Oilprice.com: Globally, it is interesting to look at the differences in ‘green living’ and we see a lot of both cultural and commercial aspects contributing to these disparities. To take one example, in Bosnia and Herzegovina, what Americans call ‘organic’ food is the main staple, because it is cheap and plentiful, while processed food is expensive and less accessible. So here we have the reverse situation. While healthy eating seems to be the privilege of the upper classes in America due to prohibitive prices, in Bosnia processed food is the privilege of the upper classes. But in other areas, clean energy technology and energy efficiency technology are more accessible to Americans. The question is, how can we make green living a necessity rather than a luxury?
Dan Shapley: Some of this happens through consumer choice and demand leading the market. If there is a strong demand for affordable organic foods, the market will meet it. But it may take a long time and if the market is not large enough on the demand side, the supply side won't find a way to meet it. Many have pointed out how government action could influence this through re-distribution of farm subsidies. Put simply, if we put fewer subsidies toward the corn that is processed into so many of our manufactured foods, for instance, and more toward local organic farms, we'd soon enough have a variety of locally grown produce available cheaper, while processed foods would become less profitable, or less cheap. The profit motives would shift toward healthier, environmentally friendlier foods. The two forces working together -- consumer demand and political action -- are the key to shifting many of our systems in a more sustainable direction.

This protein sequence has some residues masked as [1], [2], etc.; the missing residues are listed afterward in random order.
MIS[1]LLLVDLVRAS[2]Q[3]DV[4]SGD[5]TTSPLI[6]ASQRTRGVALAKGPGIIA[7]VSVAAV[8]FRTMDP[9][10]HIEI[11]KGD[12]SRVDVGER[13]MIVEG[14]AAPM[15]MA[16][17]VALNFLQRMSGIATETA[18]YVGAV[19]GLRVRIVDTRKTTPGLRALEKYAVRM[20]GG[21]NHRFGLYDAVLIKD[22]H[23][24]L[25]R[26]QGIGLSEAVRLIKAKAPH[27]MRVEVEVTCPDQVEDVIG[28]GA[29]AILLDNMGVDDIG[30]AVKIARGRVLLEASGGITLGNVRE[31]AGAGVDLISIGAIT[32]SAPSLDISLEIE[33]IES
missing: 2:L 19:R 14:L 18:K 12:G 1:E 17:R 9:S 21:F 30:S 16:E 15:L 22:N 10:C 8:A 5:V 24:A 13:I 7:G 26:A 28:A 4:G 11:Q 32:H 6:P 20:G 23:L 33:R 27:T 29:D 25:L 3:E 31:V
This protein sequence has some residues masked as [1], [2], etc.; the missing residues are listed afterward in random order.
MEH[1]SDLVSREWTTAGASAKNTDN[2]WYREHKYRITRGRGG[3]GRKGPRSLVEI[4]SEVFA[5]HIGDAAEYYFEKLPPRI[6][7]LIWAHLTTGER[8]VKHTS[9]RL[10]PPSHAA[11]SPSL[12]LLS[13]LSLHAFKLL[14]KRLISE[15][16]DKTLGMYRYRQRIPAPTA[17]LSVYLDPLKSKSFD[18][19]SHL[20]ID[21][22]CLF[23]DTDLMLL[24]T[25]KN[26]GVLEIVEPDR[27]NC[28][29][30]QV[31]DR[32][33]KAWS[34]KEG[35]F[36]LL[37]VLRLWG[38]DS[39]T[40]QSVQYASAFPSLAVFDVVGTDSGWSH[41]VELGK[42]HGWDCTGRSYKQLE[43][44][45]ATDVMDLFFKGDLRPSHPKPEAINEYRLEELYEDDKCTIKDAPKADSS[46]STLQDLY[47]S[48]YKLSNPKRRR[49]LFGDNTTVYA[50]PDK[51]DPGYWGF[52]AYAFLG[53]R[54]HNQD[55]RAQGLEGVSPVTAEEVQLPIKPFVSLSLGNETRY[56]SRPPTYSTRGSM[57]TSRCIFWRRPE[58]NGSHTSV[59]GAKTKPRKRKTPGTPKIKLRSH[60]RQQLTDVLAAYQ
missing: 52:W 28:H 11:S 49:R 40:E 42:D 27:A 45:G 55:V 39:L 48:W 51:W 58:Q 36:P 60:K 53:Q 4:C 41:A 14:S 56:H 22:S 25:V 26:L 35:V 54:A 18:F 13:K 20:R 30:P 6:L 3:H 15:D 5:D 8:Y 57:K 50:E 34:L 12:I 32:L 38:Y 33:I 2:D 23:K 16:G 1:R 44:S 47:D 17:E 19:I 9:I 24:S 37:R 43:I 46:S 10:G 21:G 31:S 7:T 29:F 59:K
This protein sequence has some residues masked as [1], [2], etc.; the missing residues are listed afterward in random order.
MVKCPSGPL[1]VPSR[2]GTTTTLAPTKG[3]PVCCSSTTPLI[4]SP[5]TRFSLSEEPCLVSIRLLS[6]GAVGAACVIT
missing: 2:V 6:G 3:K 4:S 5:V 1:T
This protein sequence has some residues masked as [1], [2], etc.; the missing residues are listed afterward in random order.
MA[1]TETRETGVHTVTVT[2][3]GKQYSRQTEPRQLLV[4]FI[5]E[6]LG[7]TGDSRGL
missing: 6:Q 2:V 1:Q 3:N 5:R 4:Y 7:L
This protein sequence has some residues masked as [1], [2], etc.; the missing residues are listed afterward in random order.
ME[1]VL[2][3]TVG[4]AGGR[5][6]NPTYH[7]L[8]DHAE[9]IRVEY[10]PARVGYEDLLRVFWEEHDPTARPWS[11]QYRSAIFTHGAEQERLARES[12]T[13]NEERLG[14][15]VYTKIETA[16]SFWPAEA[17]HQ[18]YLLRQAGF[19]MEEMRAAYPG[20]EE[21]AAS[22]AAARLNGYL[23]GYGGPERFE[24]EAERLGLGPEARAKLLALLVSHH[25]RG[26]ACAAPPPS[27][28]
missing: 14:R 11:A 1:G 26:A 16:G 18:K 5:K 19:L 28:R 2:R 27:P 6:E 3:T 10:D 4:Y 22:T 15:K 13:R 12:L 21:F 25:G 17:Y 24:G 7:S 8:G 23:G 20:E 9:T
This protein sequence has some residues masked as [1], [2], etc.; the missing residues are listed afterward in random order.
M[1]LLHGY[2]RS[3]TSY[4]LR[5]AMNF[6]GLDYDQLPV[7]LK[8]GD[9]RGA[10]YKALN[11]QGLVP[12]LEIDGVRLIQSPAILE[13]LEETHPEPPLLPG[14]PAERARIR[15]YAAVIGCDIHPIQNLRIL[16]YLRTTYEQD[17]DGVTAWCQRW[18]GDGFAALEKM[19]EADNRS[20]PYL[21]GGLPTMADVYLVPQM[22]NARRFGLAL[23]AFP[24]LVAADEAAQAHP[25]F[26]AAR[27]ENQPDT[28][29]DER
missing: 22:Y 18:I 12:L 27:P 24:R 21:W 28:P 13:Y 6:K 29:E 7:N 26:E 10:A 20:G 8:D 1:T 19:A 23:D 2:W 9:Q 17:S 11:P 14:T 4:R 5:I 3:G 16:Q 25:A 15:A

Oilprice.com: ‘Green jobs’ is an increasingly hot topic, and one that is often used to score political points. Which ‘green’ sector is the most promising for new jobs over the next 1-2 years, over the next 5-10 years, and even further afield?